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The PowerLight Mini Goes On A Big Adventure + 7 Tips to Start Bikepacking

February 29, 2016

We sat down with Let’s Go Cariño, a duo who is bicycling through Latin America, to get some real time bikepacking tips.

It’s hard not to get jealous when you first hear about Erin and Mehedi’s Let’s Go Carino trip: a 10,000 mile bike ride from Mexico to Argentina, totally crowdfunded (they’re trying to live on a dollar-per-mile), and a blog to document it all.

In 2015, the duo began planning the adventure of a lifetime; they quit their jobs, sold their stuff, and began training. They drew up an itinerary and route that would allow them to trek to volcanoes, volunteer with local communities, and set up a traveling chai shop. We thought the PowerLight Mini would make the perfect companion for their 10,000 mile ride. Erin and Mehedi quickly accepted our challenge and became two of the PowerLight Mini's first beta testers. 

At the beginning of February they packed their bags and left for Colima, Mexico. Just a few weeks into their trip, we caught up with them to get feedback on the PowerLight Mini and some real-time tips from these bikepacking beginners.

For all of you aspiring bikepackers out there, here’s 7 tips to nail your trip:

  1. Know your style. Consider what type of trip makes the most sense for you before heading out. Is a short and sweet trip better than a year long adventure? Do you feel comfortable setting aggressive timelines or allowing yourself time to explore? Do you prefer international or domestic travel? Know your abilities, boundaries and what priorities you have. Erin and Mehedi were both excited by the opportunity to explore Latin America and wanted to connect with local communities they traveled through so they opted for a lengthy bikepacking trip. “Bicycle touring is travel in its slowest and most intimate form. You can start and stop when you want and take in every moment because you really experience every mile, every smell, every sound along the way. This is our favorite way to travel and not as hard as you might think.”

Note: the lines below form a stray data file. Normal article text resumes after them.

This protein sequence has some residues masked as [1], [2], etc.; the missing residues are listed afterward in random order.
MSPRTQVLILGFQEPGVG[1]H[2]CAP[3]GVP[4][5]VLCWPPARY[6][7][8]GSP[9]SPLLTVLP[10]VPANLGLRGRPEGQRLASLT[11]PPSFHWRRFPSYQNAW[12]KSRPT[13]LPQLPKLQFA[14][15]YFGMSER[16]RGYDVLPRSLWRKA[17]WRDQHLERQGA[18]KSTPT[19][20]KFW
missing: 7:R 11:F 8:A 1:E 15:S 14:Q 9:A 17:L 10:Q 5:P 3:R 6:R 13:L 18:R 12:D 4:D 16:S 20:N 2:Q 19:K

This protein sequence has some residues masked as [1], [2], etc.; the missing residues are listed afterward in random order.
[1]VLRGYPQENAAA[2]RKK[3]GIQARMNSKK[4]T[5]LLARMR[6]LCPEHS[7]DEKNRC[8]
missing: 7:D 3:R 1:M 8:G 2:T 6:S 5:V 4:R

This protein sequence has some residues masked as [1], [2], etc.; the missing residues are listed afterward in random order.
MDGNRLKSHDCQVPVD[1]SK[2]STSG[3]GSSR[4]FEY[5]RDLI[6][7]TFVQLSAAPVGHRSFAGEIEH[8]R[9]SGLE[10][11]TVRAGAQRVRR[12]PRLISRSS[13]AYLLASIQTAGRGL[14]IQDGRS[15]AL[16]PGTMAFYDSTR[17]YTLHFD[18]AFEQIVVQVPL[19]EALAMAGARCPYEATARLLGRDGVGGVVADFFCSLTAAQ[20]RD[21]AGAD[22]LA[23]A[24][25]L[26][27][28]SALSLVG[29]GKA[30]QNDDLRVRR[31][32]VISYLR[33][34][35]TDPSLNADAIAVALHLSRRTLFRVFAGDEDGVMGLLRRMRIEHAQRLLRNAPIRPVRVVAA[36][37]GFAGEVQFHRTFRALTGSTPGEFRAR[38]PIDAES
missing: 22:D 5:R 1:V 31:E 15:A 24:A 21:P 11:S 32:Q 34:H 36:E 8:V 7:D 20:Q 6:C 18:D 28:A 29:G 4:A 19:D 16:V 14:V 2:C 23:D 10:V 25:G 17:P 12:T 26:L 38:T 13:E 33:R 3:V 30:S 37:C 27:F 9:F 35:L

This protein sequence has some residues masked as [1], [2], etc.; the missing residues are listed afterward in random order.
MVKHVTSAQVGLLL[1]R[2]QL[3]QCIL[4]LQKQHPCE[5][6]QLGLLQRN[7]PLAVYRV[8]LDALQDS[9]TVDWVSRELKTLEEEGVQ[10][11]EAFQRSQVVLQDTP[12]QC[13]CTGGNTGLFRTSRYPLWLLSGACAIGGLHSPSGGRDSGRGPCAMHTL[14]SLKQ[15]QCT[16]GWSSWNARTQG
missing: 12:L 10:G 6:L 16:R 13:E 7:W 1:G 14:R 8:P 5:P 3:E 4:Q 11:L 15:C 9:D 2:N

2. Train, train, train. You don’t need to be an expert to bikepack but, nothing will prepare you like practice. The best thing you can do to prepare is get in the seat and ride. Push yourself to cross a variety of terrains and confront different elevations to get your stamina up. Don’t fret if you’re a beginner. Erin had never biked long distance before training for this trip. “We trained around our home in Abiquiu, NM (elevation 6,000ft). Training is key and high-altitude training is even better. We started by doing 15-20 mile rides on and off-road, and worked our way up to 40-50 miles. Doing a multi-day ride before a long bicycle tour is very helpful in assessing your gear and its weight.”
  3. Prep Your Bike. Mehedi is riding a Surly Troll and Erin is riding a Specialized Rockhopper. They worked closely with their local bike shop, The Broken Spoke, to get their bikes into shape. “We tuned up our bikes and modified them for ultimate comfort, knowing we would be thanking ourselves when we’re thousands of miles in. If you don’t have lots of money to drop on a new bike, we recommend at least investing in a comfortable saddle and splayed/drop handle-bars with added grip tape.” If you’re planning an international trip, Erin and Mehedi recommend going with a bike with 26” rims with good touring tires. "26” wheel setups are ubiquitous across the globe, even in the most rural areas."